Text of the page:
If the hygiene hypothesis or farmhouse effect were correct, one would also expect to see a marked decrease in allergy rates in rural, farming communities. Yet Dr. Jill Poole, the University of Nebraska Medical Center division chief of allergy and immunology, found that around 30% of Midwestern farmers suffer from allergic disease directly linked to their agricultural lifestyle. Dust from grain elevators and animal barns, pesticide exposures and grain rot from flooding causes so-called Farmer’s Lung. So while some farm exposures seem beneficial, others are clearly not.
And if family size, rural life and socioeconomic status are linked in the original hypothesis theory, then one might expect that countries with larger family size, more rural populations and lower socioeconomic status would have fewer allergic diseases. Yet their allergies are also steadily increasing.
A 2019 study found that half of Ugandans living in the capital of Kampala have some form of allergy. It found that allergies are on the rise in rural areas, although more urban dwellers have access to hospitals where they can report symptoms of asthma, nasal congestion or skin rash. Many Ugandans self-treat with over-the-counter antihistamines, steroids, and antibiotics. Dr. Bruce Kirenga, a Ugandan allergy expert, said he thinks environmental pressures like air pollution are to blame.
These findings suggest that the farmhouse effect or hygiene hypothesis might not be the smoking gun we’re searching for. The theory makes intuitive sense, but we don’t have enough scientific evidence to definitively say that rural life, with its “dirty” or microbially rich environments, can fully protect us from allergic disease.
And yet, the basic idea that something about our interactions with the microbial world around us has shifted because of our lifestyles and daily habits is compelling. The hygiene hypothesis, then, is likely partially correct. There is growing evidence that some of our habits (particularly in relation to our diets and food production) might be behind the recent rise of allergies — especially food allergy.
In a 1950s pamphlet on allergy, Dr. Samuel Feinberg, a leading allergist and the first president of the now-named American Academy of Allergy, Asthma, and Immunology, wrote: “Man’s progress creates problems.” Feinberg pointed the finger at human ingenuity as a significant cause of the developed world’s increasing allergies. All our tinctures and dyes, our synthetic fabrics and new plastics, our lotions and eyeliner and lipsticks and shampoos were beginning to wreak havoc on our immune systems.
Dr. Donald Leung, an immunologist who is head of allergy and immunology at Denver’s National Jewish Health is also one of the world’s leading researchers on atopic dermatitis. Leung told me that we overuse soap, detergents and products containing alcohol.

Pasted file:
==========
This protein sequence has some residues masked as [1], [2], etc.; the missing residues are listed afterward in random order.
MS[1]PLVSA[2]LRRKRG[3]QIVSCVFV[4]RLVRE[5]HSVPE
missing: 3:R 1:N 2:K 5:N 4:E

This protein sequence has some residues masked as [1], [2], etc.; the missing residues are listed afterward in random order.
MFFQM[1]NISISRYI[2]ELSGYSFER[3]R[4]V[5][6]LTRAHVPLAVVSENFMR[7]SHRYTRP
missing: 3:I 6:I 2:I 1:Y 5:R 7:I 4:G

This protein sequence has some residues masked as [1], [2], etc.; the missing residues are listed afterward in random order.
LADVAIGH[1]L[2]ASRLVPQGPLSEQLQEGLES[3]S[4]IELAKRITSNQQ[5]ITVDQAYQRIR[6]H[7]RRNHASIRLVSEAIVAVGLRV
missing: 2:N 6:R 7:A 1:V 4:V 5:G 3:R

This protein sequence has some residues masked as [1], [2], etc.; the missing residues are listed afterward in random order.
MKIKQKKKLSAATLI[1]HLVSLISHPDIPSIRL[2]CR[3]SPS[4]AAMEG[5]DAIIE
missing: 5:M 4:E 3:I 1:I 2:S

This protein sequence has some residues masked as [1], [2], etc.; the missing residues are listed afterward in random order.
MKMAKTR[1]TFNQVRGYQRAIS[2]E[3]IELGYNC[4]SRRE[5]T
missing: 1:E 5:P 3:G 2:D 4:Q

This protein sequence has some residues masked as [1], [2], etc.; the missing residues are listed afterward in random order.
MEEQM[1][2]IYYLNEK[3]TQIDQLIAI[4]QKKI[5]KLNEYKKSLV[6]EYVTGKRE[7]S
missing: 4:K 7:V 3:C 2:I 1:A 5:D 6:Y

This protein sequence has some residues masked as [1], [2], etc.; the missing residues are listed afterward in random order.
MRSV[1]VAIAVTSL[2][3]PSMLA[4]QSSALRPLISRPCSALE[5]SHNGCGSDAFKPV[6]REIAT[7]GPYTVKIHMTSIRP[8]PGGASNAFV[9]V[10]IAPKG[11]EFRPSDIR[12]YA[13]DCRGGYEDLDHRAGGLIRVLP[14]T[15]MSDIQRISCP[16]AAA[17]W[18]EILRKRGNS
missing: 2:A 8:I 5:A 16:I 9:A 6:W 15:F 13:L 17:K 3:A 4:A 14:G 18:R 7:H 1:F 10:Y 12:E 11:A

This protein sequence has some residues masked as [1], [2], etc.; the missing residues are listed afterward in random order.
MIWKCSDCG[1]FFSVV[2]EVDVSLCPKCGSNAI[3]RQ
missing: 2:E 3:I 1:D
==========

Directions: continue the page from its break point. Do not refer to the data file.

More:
We routinely use harsh antimicrobial products to clean our hands and homes, instead of soap and water; a fact exacerbated by the Covid pandemic. All of this can negatively affect our skin barrier, making it more likely we’ll develop an allergic condition.
Furthermore, exposure to food proteins through a weakened skin barrier along with early ingestion of higher doses of food proteins can lead to full-blown food allergy. In layman’s terms, that means if you make a peanut butter sandwich and don’t wash your hands and then you pick up your baby, you may be depositing trace amounts of peanut protein onto their skin. If their skin is “leaky,” or more permeable than normal skin due to a possible genetic mutation or a disruption (or irritation) of the skin’s normal microbiome, then that protein could seep into the baby’s skin and when the baby eats peanuts, it can trigger a peanut allergy.
“All the things we’re putting on our skin, or the things we’re putting on our babies’ butts, are probably not good for our barriers,” Robert Schleimer, former chief of allergy and immunology at Northwestern’s Feinberg School of Medicine, told me.
Schleimer said his first job in the 1960s was collecting used cotton diapers for the Tidee Didee Diaper Service for $1.70 an hour. He would bring them back to the laundry facility to be cleaned and repackaged for delivery. As he reflected on the barrier hypothesis, he noted that cotton is a natural fabric. Now we use plastic diapers with antimicrobial properties and apply creams to babies’ skin to prevent rashes from those materials. And that’s just one of the changes that might be exposing our children to more irritants.